The summer issue of Ms. magazine (yes, I’m way behind on my magazine reading) was a great read. My favorite was probably the article about Hollaback, a website where you can post articles about and pictures of street harassers. I still remember how much I got harassed on the street in DC 30 years ago!

The articles that moved me the most, though, were “Ping-Pong Hell,” about Thailand’s sex industry, and “Jailing Girls for Men’s Crimes,” about how girls caught in the act of prostitution may be arrested and jailed even if they’re under the age of consent for sex. That’s just wrong.

Here’s a frightening quote from the article on Thailand’s sex industry:

Tiew prepared for her grand finale. Offstage, she implanted a wire tightly coiled with steel razor blades into her vaginal cavity. Tiew planned to extricate the wire as she gyrated around a pole in front of her inebriated audience.

But suddenly, the Royal Thai Police flooded the stage with light. … Completely naked, Tiew raced down three flights of stairs into Bangkok’s notorious Patpong District. The blades sliced her open like a gutted fish.

Lovely, isn’t it? I’ve wanted to visit Thailand for years. Travelers talk about how cheap it is to live there. But a downside of the affordability of the country for foreigners is a lower standard of living for citizens. In the last few years, many factories have closed, leaving women out of work. In addition, they can make much better wages in the sex industry.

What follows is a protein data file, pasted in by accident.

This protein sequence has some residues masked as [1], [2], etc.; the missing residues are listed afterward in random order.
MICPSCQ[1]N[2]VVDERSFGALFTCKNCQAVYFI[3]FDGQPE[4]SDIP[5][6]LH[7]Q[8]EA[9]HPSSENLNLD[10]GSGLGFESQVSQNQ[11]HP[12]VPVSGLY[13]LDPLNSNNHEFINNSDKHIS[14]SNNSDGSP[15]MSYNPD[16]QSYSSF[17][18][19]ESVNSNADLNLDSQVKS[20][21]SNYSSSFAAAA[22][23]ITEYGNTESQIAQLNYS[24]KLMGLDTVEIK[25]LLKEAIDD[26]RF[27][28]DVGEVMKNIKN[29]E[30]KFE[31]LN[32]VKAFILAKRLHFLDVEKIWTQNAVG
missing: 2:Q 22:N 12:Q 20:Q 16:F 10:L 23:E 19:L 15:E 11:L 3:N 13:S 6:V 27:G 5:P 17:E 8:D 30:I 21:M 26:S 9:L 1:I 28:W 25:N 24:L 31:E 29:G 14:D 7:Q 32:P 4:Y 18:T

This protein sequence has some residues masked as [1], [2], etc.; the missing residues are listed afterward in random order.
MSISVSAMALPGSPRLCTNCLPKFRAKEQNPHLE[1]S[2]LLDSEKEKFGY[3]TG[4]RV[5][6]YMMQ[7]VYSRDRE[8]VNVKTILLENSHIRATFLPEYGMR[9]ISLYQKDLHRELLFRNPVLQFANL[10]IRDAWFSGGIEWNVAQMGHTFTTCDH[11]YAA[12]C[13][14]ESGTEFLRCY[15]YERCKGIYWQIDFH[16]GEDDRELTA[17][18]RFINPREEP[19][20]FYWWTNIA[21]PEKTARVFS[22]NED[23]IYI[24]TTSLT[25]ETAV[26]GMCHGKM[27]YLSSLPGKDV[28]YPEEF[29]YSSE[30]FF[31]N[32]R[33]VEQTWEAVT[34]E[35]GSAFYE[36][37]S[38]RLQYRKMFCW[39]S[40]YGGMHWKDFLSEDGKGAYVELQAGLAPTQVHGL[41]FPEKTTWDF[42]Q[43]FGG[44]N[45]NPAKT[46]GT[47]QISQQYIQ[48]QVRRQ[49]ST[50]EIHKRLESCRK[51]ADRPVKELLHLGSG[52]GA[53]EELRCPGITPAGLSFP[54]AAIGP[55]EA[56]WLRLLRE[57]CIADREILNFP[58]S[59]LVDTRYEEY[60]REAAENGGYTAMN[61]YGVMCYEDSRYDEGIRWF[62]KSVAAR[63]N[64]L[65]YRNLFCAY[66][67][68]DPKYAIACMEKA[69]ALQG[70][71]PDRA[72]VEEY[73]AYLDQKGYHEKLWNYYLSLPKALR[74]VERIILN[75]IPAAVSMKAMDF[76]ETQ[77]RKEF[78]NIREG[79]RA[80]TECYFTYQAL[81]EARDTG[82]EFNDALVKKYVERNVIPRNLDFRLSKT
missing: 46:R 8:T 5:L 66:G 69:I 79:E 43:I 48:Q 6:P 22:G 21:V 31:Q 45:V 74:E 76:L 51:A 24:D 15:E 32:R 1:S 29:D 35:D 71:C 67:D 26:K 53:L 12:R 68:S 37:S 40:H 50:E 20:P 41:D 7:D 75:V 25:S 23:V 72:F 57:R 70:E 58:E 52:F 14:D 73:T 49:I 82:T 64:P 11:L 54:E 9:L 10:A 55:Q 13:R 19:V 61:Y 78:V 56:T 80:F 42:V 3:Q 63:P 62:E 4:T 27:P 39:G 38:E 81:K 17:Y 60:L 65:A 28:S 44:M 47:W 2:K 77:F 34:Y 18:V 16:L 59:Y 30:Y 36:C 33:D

I seriously doubt any of the people in the audience got arrested. It’s much easier to arrest the dancers and prostitutes than the people who create demand for them.

And that fits in with the second article, about a movement in the United States to stop arresting girls for sex work. Instead, the idea is to take them to a safe harbor. The idea is that the girls (and boys, of course) who are working as prostitutes are victims of sex trafficking.

In 2000, the federal government passed the Trafficking Victims Protection Act, which included the sale of youth under 18 for sex in its definition of trafficking. It worked on the federal level but didn’t make much of an impression at the state or local levels. So this year, New York State passed the Safe Harbor for Exploited Children Act. Other states are also decriminalizing prostitution of girls.

How Is This Restoration?

If we can rescue children from prostitution and give grown women in the sex industry better options, then we’ll have restored people by giving them a chance to lead safer, healthier lives. I think a good first step, frankly, would be to legalize prostitution so that adult prostitution could be regulated. But even better would be to create living-wage jobs for women so that they have a choice.


Sources: “Ping-Pong Hell: Thailand’s Sex-Show Industry Is All About Pain,” Deena Guzder, Ms., Summer 2010; “Jailing Girls for Men’s Crimes,” Carrie Baker, Ms., Summer 2010

Leave A Comment

  1. Chanchao November 30, 2010 at 6:48 pm - Reply

    I see.. So instead of arresting girls, the crackdown will be on their customers. I can tell you right now that this will not be met with any more approval by sex workers, going after their livelihood.